Industry body Broadband India Forum on Friday said suggestions that captive networks should bid for spectrum in auctions is “extremely irrational.”
BIF refuted the “misinformation” being propagated to demand a level playing field between two completely different sets of services, public and private networks.
The comments came a day after telcos’ body COAI – which represents Reliance Jio, Bharti Airtel, and Vodafone Idea – claimed that administrative allocation of spectrum for private 5G networks will be against tenets of fairness.
The Celluar Operators’ Association of India had lauded use of open bidding and transparent auction route by companies seeking 5G airwaves.
COAI had alleged that administrative allocation of spectrum for captive 5G networks is against principles of level playing field and effectively provides a ‘backdoor entry’ to big technology players to provide 5G services and solutions to enterprises in India without equivalent regulatory compliance and payment of levies that telecom companies are subject to.
Industry body BIF countered this saying such an argument is flawed and misleading.
“It is however, apparent that certain quarters and incumbents with vested interests are attempting to derail this progressive development through irrational, misleading and misinformed claims for a level playing field between the vastly different service domains of public networks and captive non-public networks,” BIF said.
BIF added that it is highly irreverent to imply that the Cabinet decision permitting allocation of direct spectrum to private enterprises offers a backdoor entry for them to get 5G spectrum and set up public/consumer 5G networks.
It argued that the suggestion that captive private networks should bid for spectrum in auctions is extremely irrational, given that their objective is to enhance efficiencies and not use the spectrum to provide commercial public services.
All the four methods approved by the Cabinet and issued in the Notice Inviting Applications (or the bid document) for obtaining spectrum for captive private 5G non-public networks, have the involvement of operators, it argued.
Even the fourth option of direct assignment of spectrum to the enterprises does not preclude the option that enterprises buying the spectrum directly from the government can have the captive network built by telcos for them.
BIF contended that this, in fact, gives the companies undue advantage over the private enterprises.
“So, in actuality, this is a case of non-level playing field in telcos’ favour. Effectively, telcos have a share of each piece of the overall pie and in no way, such a move inhibits their business plans as being incorrectly stated,” BIF said in a statement.
On the contrary, it added, there is merit in calling out a need for a level playing field between the enterprises and operators as it is the former who are getting short-changed as a result.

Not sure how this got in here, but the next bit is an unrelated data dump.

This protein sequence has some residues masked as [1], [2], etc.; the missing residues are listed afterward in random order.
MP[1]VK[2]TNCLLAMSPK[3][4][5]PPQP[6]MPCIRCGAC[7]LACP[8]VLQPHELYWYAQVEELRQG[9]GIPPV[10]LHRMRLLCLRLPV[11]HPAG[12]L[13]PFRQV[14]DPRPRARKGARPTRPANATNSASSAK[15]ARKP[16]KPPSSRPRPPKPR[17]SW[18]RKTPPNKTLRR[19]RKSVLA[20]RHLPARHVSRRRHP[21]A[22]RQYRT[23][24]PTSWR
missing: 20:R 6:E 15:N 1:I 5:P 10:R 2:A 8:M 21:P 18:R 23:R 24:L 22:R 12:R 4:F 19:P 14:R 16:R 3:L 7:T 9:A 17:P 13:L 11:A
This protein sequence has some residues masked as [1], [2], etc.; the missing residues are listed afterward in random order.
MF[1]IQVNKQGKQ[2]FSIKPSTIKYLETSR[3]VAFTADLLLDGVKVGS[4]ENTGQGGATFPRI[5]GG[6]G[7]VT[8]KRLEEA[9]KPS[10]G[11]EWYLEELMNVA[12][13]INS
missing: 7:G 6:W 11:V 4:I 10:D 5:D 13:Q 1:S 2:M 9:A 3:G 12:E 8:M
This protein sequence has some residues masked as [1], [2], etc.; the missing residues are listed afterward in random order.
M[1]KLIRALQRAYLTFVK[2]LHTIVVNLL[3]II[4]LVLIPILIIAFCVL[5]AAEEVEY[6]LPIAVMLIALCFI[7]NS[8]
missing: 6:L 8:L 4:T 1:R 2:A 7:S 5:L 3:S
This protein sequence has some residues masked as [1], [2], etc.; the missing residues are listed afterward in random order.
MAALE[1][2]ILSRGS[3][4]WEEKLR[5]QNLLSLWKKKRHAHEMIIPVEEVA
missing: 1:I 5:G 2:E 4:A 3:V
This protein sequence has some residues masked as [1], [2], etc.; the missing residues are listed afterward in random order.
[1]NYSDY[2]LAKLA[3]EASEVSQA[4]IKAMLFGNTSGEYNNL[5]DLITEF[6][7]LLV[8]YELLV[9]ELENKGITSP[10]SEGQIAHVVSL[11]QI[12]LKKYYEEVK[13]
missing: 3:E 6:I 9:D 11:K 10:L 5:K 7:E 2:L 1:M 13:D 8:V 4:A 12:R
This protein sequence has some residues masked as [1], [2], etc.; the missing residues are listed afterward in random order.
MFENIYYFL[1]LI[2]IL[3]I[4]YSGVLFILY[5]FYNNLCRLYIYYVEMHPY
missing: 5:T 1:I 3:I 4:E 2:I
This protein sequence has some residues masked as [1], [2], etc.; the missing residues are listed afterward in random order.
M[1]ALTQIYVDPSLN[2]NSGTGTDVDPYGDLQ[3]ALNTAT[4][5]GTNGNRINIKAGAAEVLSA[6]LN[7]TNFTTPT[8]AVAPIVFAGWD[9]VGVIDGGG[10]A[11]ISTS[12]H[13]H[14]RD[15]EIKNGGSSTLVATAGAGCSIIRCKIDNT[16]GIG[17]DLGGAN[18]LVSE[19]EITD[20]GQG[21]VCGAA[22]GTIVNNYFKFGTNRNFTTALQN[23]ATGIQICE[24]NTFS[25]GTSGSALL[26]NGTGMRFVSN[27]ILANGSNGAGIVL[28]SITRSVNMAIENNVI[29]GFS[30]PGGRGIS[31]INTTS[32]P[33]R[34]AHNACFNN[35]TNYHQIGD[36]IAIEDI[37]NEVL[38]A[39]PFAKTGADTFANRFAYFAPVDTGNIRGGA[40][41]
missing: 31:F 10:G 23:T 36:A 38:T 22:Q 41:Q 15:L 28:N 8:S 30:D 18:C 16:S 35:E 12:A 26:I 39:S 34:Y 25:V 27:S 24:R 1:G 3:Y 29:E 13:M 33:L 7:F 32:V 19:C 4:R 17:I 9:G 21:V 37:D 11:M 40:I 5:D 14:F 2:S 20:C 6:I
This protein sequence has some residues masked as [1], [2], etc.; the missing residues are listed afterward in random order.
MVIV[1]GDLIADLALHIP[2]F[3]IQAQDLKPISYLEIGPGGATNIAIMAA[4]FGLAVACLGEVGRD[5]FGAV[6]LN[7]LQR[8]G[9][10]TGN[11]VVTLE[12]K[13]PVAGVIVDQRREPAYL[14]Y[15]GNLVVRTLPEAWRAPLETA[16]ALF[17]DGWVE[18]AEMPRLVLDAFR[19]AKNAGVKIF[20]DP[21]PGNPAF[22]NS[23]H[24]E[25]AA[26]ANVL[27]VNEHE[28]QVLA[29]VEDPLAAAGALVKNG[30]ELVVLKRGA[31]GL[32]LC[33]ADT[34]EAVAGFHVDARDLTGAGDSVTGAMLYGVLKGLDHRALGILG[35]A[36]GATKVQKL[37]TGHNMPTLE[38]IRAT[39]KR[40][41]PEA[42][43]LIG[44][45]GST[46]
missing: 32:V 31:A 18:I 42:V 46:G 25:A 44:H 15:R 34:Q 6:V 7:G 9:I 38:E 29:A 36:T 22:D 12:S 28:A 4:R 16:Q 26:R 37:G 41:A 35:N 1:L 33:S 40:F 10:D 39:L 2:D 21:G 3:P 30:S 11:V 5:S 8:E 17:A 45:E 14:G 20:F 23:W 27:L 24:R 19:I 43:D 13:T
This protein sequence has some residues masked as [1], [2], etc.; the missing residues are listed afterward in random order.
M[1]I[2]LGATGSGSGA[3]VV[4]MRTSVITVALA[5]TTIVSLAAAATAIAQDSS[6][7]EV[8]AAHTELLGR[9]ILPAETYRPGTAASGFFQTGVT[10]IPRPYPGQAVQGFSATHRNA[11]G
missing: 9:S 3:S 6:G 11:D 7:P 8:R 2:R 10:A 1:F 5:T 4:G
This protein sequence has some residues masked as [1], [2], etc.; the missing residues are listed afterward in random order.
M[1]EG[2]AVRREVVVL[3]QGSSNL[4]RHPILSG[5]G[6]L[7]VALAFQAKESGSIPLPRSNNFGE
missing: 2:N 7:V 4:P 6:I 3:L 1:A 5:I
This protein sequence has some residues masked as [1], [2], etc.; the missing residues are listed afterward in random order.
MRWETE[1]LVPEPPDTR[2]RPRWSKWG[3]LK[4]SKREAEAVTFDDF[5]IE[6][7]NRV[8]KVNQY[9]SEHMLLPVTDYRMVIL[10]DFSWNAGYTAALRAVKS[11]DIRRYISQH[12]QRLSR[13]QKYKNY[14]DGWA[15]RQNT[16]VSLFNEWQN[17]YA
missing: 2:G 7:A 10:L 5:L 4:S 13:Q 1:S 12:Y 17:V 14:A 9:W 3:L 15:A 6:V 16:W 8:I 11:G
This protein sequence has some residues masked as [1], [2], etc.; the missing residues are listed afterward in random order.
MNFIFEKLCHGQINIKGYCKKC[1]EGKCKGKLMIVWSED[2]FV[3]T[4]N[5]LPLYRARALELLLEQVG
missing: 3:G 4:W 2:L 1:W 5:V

“It is also surprising to note such claims being raised post submission of the applications for taking part in the auctions, which implies acceptance of the terms of the NIA – including the option of direct allocation of spectrum for CNPNs,” BIF said.
The captive 5G network play has been a flashpoint between telecom service providers and tech companies.
The lucrative enterprise 5G is considered a major money-spinner for players, and the decision on allowing independent entities to set up private captive networks, has dealt a severe blow to telecom companies.
Telcos contend that if independent entities are allowed to set up private captive networks with direct 5G spectrum allotment by the telecom department, their own business case will get severely degraded.
BIF highlighted that it is critical to understand that there is a fundamental and elementary difference between private 5G networks and the consumer or public networks of carriers.
It elaborated by saying that while the consumer/public networks are essentially connected to the public internet and the public telecom networks, the closed user captive networks are not.
“Moreover, whereas public 5G networks are meant to be used by millions and billions of consumers, private 5G networks are exclusively meant for use by the enterprises within their limited defined geographic areas. Technically there is only one user of the given spectrum for the private network within those boundaries and that is the enterprise itself,” BIF said.
It concluded that there is no reason for the enterprise to buy the spectrum through auctions, which are meant for use by a number of carriers for commercially offering services to the large public base.
Citing an example, it said a small enterprise in a town in Gujarat would neither be able to bid for spectrum in league with the telco giants, nor would it have any use for the big chunk of spectrum, even if it hypothetically won via auction.
“This entire logic is flawed and misleading, attempting to hinder the right of an enterprise to choose a more competent and suited service provider for their captive private network, and rather forcing them to accept whatever is being offered by TSPs, whether it is satisfactory to them or not,” said BIF whose members include tech companies like Google, Amazon, Meta, Tata Consultancy Services, among others.